Sunday, June 23, 2013

Book Review: No Place Like Holmes by Jason Lethcoe (No Place Like Holmes #1)


Stars: 4 out of 5
Pros: Fun, imaginative story; interesting main characters
Cons: Writing needs polish
The Bottom Line
Fun take on Sherlock
Will create many young fans
With fast paced story




First in a Fun Series for Kids

What do you get when you combine Sherlock Holmes and steam punk and aim it at Christian kids?  No Place Like Holmes, the first in a new series by Jason Lethcoe.  I'm well outside the target audience, but I enjoyed it.

Griffin Sharpe is not necessarily looking forward to his summer in London with his uncle.  For one thing, he's never met the man.  But along the way, he hears that his uncle might be the famous detective Sherlock Holmes.  Since Griffin has long thought of himself as a detective, he's thrilled.

It turns out his uncle lives at 221A Baker Street.  Rupert Snodgrass fancies himself a detective and inventor, although with his much more famous neighbor, he has a hard time getting any clients.  He's not happy to meet his nephew either.

But then Griffin brings his uncle a case.  A woman needs someone to find out what happened to her husband.  Seems he was eaten by the Loch Ness monster right in London.  That couldn't be true, could it?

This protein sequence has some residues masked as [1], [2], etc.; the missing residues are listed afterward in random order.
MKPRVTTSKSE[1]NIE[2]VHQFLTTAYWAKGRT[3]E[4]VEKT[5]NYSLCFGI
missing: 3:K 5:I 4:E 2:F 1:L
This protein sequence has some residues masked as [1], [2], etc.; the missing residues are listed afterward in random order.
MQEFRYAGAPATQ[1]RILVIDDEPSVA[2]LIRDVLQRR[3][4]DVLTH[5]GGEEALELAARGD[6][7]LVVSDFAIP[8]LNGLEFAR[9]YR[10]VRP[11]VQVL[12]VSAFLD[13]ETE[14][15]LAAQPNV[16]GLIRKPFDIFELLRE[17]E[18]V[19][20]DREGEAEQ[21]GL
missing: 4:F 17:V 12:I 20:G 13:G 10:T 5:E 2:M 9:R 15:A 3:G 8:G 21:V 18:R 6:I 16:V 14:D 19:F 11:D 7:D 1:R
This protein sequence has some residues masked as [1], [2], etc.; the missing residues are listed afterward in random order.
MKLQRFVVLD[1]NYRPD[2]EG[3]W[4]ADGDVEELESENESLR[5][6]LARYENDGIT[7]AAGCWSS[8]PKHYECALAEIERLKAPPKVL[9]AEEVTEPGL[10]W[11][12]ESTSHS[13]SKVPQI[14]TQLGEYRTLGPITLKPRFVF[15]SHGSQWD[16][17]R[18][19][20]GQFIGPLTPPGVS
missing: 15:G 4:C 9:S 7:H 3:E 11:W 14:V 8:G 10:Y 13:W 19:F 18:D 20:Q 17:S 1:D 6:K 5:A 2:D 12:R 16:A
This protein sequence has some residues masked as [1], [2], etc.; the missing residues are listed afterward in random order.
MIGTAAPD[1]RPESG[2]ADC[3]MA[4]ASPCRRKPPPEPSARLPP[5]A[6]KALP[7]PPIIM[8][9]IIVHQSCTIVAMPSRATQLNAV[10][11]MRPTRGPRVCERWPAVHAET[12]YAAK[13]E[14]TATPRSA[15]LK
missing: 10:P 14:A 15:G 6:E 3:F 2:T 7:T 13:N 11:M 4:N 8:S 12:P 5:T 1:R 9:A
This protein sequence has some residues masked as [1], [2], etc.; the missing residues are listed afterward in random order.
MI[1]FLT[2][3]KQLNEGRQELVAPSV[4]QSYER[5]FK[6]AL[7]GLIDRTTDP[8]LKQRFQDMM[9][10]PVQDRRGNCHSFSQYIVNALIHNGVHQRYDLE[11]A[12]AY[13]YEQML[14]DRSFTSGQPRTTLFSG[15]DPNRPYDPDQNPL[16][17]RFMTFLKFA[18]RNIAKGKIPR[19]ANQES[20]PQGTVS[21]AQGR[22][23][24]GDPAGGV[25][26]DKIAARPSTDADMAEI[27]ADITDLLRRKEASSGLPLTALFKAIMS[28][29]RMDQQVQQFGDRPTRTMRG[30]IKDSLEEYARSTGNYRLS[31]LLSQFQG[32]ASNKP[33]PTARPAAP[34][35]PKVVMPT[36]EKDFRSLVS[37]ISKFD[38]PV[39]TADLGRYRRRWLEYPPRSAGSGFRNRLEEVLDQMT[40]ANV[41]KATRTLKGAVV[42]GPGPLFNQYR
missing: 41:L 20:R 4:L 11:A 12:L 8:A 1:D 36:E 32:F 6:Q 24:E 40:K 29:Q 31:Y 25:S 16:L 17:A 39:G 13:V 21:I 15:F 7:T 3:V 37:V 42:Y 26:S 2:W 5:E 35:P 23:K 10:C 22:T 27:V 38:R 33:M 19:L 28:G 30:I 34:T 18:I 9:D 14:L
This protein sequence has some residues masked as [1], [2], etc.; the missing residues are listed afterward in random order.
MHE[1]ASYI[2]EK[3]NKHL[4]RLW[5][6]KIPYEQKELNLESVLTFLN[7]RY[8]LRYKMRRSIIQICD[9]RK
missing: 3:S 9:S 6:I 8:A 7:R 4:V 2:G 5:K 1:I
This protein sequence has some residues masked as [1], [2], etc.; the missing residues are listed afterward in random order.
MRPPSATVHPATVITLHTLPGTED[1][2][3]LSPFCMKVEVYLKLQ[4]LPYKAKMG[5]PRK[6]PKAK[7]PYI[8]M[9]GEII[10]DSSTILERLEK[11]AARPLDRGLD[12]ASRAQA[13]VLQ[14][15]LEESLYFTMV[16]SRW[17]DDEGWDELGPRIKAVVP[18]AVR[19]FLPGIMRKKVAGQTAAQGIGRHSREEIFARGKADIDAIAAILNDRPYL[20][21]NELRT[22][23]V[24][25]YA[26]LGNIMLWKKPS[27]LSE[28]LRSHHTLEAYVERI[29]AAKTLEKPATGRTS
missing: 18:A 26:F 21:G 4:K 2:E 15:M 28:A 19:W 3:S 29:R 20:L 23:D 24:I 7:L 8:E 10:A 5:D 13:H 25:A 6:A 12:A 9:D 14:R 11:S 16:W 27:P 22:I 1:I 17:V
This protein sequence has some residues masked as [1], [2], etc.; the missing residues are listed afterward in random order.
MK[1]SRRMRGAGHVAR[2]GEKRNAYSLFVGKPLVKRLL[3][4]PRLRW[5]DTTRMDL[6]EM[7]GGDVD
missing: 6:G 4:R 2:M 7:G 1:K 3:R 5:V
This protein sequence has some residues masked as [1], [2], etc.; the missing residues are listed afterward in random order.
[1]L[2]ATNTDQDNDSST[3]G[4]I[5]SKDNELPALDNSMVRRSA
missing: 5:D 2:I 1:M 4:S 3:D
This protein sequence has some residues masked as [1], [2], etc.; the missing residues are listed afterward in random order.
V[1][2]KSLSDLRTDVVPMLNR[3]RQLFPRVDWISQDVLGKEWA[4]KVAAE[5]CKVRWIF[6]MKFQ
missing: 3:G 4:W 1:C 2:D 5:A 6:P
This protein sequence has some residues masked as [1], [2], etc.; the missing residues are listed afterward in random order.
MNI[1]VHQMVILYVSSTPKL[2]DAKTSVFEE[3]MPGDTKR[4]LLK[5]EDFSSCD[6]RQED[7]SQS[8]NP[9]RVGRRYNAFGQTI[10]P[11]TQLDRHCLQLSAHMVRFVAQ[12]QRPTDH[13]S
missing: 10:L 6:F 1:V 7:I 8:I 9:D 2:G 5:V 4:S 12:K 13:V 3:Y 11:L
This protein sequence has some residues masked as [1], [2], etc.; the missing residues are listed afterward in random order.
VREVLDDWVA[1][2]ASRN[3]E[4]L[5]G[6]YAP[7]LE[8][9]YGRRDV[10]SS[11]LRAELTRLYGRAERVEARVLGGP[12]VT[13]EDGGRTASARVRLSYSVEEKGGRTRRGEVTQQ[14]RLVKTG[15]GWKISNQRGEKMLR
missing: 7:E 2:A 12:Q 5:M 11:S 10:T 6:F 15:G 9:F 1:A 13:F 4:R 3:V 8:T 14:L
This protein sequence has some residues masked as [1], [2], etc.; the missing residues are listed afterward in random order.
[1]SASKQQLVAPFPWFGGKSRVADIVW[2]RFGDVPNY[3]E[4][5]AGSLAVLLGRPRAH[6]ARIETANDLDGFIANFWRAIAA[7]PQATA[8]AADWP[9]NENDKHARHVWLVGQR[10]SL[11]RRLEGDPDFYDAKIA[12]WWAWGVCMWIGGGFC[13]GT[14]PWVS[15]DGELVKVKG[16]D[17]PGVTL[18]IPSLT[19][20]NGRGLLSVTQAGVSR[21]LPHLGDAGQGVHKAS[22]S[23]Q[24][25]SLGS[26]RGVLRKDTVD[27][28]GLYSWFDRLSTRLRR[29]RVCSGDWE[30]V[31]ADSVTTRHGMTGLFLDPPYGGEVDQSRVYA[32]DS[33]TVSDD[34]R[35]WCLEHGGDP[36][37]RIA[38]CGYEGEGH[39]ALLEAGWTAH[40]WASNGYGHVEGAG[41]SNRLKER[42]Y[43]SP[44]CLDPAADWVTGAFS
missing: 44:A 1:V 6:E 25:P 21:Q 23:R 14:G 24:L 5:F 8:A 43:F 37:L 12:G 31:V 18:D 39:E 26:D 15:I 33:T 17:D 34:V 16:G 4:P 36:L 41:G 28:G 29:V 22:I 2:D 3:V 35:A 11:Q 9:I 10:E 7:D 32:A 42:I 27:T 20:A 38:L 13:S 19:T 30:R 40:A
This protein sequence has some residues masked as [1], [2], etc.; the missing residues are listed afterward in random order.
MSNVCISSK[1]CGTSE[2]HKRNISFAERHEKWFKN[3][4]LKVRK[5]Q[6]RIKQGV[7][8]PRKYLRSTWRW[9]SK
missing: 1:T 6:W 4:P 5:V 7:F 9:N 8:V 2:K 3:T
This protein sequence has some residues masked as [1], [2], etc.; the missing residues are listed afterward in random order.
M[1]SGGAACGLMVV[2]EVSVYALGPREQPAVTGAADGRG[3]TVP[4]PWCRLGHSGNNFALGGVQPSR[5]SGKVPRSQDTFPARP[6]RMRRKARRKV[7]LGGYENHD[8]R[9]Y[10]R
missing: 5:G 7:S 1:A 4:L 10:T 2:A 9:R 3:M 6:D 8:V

The setup of the novel takes a bit of time, but it's all information you need to understand Griffin, Rupert, and their relationship.  Even then, by a quarter of the way into the book, the mystery is under way, and once that happens, the book really does become hard to put down.  I'm just familiar enough with the Sherlock Holmes stories to recognized a few of the characters who cameoed in the story, and felt the author did a good job of tying things into the established myth.

Griffin and Rupert are the two characters who really are developed in the book, and I felt they were fairly real.  Rupert is by far the one who grows the most, which is interesting since he's an adult in a kid's novel.  Usually, the adults are secondary characters and not well developed at all.  Anyway, Rupert's development ties directly into the themes about forgiveness and even pride, which are very obvious but not too preachy.

The only real flaw with the book is the writing.  Quite often we are told how characters are feeling, and it make it a little hard to fully immerse myself into the story as a result.  Hopefully, as the series progresses, the writing will get polished.

Because did I mention the cliffhanger?  The next book in the series is definitely set up in the last chapter, and I can't wait to see what happens next.

At the end of the book, there are two mini-mysteries to solve Encyclopedia Brown style (ending hidden and you have to figure out the clue that Griffin caught).  Plus there's a recipe for scones you can make later.

No Place Like Holmes was an enjoyable book that definitely made me want to read more.  Those looking for some good Christian books for their boys will be pleased with this series.

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